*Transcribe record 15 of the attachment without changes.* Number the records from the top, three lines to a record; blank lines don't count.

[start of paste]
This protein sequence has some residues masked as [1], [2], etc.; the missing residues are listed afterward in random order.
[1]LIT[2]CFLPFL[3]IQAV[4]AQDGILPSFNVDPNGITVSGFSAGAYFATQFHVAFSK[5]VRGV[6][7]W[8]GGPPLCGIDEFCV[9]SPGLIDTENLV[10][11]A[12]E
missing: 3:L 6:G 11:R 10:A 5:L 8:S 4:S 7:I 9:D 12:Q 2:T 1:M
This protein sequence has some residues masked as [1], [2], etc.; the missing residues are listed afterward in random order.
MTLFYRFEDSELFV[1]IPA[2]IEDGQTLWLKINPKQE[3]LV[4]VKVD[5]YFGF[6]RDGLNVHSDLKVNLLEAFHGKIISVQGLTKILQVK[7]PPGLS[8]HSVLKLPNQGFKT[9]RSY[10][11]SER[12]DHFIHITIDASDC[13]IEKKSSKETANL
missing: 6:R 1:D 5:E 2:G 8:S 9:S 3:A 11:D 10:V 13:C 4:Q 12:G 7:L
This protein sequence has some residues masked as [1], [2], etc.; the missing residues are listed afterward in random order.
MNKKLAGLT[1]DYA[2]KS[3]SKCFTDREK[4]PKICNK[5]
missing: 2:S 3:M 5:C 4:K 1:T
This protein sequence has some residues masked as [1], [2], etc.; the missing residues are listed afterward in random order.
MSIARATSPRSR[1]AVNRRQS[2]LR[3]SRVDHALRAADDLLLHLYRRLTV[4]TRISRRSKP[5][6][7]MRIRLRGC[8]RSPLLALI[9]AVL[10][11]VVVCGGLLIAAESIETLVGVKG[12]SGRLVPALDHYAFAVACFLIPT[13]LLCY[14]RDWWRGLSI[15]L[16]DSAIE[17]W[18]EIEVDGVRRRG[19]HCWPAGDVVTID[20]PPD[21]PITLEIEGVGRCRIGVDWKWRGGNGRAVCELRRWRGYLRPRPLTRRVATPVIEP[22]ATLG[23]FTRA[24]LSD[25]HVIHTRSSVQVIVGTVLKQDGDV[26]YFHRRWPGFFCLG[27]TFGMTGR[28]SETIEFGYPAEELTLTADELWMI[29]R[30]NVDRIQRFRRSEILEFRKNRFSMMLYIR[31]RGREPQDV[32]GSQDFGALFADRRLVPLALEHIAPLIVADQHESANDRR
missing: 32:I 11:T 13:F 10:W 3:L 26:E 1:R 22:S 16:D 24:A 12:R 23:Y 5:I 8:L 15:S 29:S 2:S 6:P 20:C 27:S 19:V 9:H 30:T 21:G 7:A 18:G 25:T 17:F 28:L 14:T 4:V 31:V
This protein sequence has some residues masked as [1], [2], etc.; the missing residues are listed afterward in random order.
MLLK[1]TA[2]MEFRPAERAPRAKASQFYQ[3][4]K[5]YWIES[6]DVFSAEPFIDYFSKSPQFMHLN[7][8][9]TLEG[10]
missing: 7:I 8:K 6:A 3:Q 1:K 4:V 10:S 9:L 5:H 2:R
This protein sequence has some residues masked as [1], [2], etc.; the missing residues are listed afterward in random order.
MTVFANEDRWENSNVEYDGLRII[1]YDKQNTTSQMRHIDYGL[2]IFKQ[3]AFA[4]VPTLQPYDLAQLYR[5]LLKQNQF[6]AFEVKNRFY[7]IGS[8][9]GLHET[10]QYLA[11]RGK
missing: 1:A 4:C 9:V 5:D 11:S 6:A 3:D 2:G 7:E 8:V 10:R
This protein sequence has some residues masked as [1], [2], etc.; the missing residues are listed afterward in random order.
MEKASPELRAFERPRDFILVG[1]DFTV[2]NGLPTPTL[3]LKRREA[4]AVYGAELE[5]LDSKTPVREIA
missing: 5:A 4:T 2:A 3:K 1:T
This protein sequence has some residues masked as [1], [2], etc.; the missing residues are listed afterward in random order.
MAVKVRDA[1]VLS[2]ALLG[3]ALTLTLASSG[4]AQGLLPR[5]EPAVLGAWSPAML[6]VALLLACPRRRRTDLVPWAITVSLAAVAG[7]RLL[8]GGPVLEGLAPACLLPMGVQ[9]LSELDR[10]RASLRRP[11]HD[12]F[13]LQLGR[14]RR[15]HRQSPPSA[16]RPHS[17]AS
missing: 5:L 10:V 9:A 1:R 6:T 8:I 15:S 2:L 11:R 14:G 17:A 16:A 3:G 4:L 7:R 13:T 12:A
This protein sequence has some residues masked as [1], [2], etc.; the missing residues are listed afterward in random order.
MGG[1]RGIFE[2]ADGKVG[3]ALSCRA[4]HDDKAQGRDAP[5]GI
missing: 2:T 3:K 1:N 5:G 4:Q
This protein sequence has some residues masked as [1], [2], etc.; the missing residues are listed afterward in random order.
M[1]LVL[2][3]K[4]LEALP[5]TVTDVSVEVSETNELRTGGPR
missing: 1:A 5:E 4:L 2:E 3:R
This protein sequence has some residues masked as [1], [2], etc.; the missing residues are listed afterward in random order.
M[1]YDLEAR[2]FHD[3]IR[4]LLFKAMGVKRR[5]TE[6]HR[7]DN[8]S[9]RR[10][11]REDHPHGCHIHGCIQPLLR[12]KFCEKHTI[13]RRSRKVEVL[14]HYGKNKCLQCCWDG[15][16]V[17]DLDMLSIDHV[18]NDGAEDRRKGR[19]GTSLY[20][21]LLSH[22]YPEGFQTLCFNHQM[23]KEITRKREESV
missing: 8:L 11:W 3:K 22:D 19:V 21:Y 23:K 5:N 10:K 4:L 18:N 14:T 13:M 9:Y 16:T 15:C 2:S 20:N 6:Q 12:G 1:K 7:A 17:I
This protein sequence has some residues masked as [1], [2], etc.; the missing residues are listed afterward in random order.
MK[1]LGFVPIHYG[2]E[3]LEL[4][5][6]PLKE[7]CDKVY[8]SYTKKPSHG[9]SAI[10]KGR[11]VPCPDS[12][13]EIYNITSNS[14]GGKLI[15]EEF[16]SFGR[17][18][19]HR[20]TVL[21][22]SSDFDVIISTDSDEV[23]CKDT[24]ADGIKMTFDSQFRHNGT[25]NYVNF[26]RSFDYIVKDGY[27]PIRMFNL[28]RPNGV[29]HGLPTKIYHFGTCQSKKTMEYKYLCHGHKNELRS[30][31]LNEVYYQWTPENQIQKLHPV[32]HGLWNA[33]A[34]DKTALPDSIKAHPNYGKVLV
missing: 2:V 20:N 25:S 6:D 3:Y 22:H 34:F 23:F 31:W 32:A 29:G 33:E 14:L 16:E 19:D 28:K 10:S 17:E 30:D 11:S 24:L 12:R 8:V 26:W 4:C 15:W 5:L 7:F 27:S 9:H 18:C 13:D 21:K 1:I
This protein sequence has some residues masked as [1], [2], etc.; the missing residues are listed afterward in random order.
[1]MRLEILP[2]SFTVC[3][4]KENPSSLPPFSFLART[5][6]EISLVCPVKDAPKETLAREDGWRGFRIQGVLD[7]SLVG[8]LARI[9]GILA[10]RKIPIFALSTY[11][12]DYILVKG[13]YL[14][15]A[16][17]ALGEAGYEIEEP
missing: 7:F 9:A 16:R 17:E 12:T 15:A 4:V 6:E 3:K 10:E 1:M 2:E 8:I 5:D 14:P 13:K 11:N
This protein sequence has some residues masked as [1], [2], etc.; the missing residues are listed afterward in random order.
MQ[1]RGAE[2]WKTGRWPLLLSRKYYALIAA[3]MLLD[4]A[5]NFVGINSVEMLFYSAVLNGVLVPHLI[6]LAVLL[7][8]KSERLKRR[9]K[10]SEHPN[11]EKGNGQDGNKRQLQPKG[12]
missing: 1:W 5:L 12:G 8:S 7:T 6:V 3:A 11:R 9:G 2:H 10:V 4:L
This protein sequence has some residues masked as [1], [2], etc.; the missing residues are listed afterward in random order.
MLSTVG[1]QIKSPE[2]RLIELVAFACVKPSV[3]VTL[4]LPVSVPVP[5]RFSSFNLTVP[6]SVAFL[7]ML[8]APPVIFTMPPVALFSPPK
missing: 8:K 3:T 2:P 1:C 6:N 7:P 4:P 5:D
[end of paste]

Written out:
This protein sequence has some residues masked as [1], [2], etc.; the missing residues are listed afterward in random order.
MLSTVG[1]QIKSPE[2]RLIELVAFACVKPSV[3]VTL[4]LPVSVPVP[5]RFSSFNLTVP[6]SVAFL[7]ML[8]APPVIFTMPPVALFSPPK
missing: 8:K 3:T 2:P 1:C 6:N 7:P 4:P 5:D